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Perks Help a Little

Bob Whipple, MBA, CPLP

As I interface with MBA students, I am astonished with the number of organizations that use perks, contests, quotas, and other methods in an attempt to improve productivity and raise employee morale.  I believe that all of these things can and do provide some temporary increase in morale and performance, and yet I think their use is often overdone and their effectiveness is way overrated. Having a constant stream of gimmicks as a means to obtain higher engagement of the employees shows that the leaders do not understand the nature of motivation.

Over 60 years ago, Frederick Herzberg demonstrated that trying to pump up the workforce using what he called “Hygiene Factors” is like trying to drive a nail with a screwdriver. It may be possible to get the nail partly into the wood using the handle of the screwdriver, but the job would go much better if you used a hammer.

Herzberg’s experiments led to his “Two Factor Theory” about the nature of motivation. It states that to eliminate job dissatisfaction workers need a sufficient level of hygiene factors, but that alone will not create motivation.  To create an environment where workers really want to engage in the work, you must add adequate motivating factors.

Perks and other mechanical means of focusing on productivity will cause people to pay more attention to the work, so some effect will be noted, but if you want to use the proper tool, try working on the culture instead. A better culture would include greater autonomy, where people are not micromanaged and are allowed to do things their way.  It would include specific feedback, so people have a sense of progress and mastery against the goals that they helped to set.  It would also include the realization that we are citizens in a world that needs our collective help.

Most of all, it would include an environment of trust where there is low fear and people are allowed to voice their ideas or gripes without the threat of dire consequences. In his book “Drive,” Dan Pink presented the idea that if we treat people like people rather than smaller and better-smelling horses who respond to carrots and sticks, we are going to produce higher engagement. He suggests that autonomy, mastery, and purpose are three prime ways people get really engaged in the work.

Herzberg would agree with Pink and call all three of those conditions “Motivating Factors” rather than Hygiene Factors.  After over half a century of knowing that using carrots (perks) or beating on people mentally (sticks) produce only minor and temporary results, along with a lot of cynicism and trying to beat the system, why do leaders fail to heed the advice to work on building a culture of high trust?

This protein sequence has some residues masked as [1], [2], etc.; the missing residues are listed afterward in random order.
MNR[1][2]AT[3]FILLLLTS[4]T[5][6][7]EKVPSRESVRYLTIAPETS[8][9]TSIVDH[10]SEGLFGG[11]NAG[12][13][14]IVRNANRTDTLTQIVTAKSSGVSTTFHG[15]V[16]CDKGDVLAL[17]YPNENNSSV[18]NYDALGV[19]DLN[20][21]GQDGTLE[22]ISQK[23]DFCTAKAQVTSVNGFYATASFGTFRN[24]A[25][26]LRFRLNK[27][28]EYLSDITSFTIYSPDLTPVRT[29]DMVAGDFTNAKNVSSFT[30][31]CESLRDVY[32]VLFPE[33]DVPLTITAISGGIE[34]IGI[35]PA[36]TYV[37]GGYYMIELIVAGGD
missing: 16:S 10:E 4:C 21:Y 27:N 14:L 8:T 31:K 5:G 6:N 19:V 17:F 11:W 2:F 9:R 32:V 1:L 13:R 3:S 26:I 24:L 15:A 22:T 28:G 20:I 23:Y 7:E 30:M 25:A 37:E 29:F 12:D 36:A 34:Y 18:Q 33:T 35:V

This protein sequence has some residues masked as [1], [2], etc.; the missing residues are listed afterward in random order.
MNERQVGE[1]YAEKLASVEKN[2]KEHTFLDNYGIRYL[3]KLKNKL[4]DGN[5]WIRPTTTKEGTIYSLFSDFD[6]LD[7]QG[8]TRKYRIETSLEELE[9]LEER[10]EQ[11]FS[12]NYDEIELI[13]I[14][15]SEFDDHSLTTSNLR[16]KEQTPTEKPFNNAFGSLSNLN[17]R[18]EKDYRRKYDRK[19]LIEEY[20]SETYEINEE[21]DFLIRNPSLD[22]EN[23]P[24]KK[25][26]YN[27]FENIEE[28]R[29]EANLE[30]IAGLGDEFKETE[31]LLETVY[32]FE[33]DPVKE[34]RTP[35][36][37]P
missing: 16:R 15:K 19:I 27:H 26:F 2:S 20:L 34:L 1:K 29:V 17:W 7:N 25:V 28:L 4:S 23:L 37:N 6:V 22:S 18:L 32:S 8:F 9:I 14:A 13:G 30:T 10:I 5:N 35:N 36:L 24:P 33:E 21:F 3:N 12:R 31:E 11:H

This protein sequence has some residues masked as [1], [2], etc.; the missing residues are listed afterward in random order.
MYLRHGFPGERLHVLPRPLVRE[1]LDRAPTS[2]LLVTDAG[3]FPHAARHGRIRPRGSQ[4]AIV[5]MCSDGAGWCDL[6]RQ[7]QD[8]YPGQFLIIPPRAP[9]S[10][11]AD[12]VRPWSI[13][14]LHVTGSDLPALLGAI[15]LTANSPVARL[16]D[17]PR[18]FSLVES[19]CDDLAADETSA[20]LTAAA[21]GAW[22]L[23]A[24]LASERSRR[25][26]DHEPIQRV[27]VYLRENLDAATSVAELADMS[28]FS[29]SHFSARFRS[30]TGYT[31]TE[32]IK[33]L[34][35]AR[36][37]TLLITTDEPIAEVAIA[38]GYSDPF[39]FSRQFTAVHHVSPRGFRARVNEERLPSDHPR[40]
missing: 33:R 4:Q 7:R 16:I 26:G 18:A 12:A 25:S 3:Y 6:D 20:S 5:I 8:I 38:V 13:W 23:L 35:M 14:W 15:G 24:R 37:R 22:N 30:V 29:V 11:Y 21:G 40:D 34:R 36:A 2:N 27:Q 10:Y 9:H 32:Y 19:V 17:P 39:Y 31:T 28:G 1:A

I think the reason is that the mechanical approach is far easier to visualize and orchestrate than actually getting down to creating a better culture.  It is easier to find a better sales incentive plan than to figure out what behaviors leaders need to change in order to build real and lasting trust.  You can put out a new work quota in 15 minutes without batting an eye, but you are missing the steps required to reach the hearts of the people at work. 

So, the games go on, year after year, in numerous organizations, and the results remain tepid at best.  Still, leaders are allowed to remain in place to crack the whip or peel the carrots. What is not known by higher up decision makers is how much amazing potential of the organization keeps falling off the table, year after year. Studies indicate that only about a third of the workforce in an average organization is engaged in the work. The remaining group is either not engaged or actively not engaged, meaning they are consciously working against what needs to be done.

I have written dozens of articles on how leaders can generate more trust in their organizations. It is all about getting leaders to change their behaviors. One of the most powerful ways leaders build trust is by creating a culture of low fear where people know it is safe to voice their opinions and not have to worry about being punished. To accomplish that, leaders need to encourage people to voice their concerns and then praise them for doing it.  I call that skill “reinforcing candor.”

The productivity improvements in most organizations are available, but only when leaders learn to use the correct tools for the job. Focus on creating a culture of higher trust rather than trying to incent the workers to be more engaged and motivated.  

Perks Help a Little (.pdf 81K)

Bob Whipple, MBA, CPLP, is a consultant, trainer, speaker, and author in the areas of leadership and trust.  He is author of: Trust in Transition: Navigating Organizational ChangeThe Trust Factor: Advanced Leadership for Professionals,  Understanding E-Body Language: Building Trust Online, and Leading with Trust is Like Sailing Downwind.  Bob had many years of experience as a senior executive with a Fortune 500 Company and with non-profit organizations. Bob Whipple is currently CEO of Leadergrow, Inc., an organization dedicated to growing leaders.  For more information or to bring Bob in to speak at your next event, contact him by email, phone 585-392-7763, fill in the contact form on the Leadergrow Website, or BLOG.